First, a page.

Prime-Time Pioneer

updated 11/03/1997 AT 01:00 AM EST

originally published 11/03/1997 AT 01:00 AM EST

TO THE GENTLEMEN OF THE PRESS in the mid-1960s, Nancy Dickerson was a source of frequent irritation. No matter how many reporters were present, President Lyndon B. Johnson would make a bee-line for the streak of feminine color in their gray flannel ranks. "Hello, Nancy!" he'd bellow into her mike.

Dickerson had no trouble standing out in the Capitol Hill crowd. As a correspondent for CBS in 1960, she was the first female TV reporter to cover a national political convention and later became the first woman to have a daily news program on network television (Inside Washington). When she died at 70 on Oct. 18 in Manhattan after complications from a stroke, Dickerson left a journalistic legacy spanning the March on Washington in 1963 to the 1996 presidential election, paving the way for other newswomen. "She was the ultimate pioneer," says Lesley Stahl, 55, of CBS's 60 Minutes. "She was out there all by herself, covering presidents, covering the conventions, getting really important scoops and raising a family."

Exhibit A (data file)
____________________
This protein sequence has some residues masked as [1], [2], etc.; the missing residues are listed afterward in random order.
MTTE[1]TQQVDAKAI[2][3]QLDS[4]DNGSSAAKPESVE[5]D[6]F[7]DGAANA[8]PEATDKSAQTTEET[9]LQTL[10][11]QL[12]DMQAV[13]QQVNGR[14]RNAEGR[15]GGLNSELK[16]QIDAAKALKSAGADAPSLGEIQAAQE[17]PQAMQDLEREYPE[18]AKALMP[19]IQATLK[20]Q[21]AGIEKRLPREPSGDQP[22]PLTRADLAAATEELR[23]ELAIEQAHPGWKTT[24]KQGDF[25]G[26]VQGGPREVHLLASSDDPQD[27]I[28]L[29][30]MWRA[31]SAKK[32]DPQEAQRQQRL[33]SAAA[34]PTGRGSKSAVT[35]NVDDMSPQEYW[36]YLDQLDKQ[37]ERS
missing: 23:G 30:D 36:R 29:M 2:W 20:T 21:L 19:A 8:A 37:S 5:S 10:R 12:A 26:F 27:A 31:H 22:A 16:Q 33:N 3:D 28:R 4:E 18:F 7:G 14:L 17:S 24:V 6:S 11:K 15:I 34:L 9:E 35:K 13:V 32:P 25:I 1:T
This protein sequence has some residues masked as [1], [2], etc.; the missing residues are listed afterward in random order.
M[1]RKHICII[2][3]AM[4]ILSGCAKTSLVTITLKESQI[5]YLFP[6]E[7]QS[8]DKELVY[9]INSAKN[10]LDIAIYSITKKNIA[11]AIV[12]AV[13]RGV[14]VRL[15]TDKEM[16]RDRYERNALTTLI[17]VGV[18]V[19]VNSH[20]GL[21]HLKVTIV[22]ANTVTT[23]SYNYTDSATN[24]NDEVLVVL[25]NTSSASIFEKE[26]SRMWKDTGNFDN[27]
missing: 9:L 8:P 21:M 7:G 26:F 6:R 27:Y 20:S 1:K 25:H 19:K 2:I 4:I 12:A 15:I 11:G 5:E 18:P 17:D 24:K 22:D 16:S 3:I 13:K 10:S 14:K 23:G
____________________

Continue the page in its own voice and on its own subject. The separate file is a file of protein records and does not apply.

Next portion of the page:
Dickerson was equally adept on the social circuit. In her 1976 autobiography, the onetime teacher from Wauwatosa, Wis., revealed that she had dated three senators, including John F. Kennedy ("the complete male chauvinist," she wrote), and had deflected a proposition from Johnson ("I didn't find LBJ very sexy"). During her marriage from 1962 to 1983 to developer Wyatt Dickerson, the father of her two children, Nancy threw lavish parties at their Washington townhouse or their country mansion in McLean, Va., entertaining the likes of the Reagans, Sinatras and Harrimans.

At home, Dickerson, who married former Deputy Secretary of State John Whitehead in 1989, was a burnt-toast cook and a devoted mother. "She was constantly trying to learn and to pass that on to us," says her youngest child, John Dickerson, 29, a correspondent for TIME. Even as she battled illness over the last two years, she "never ever gave up," he says. "That's the way she lived her whole life."

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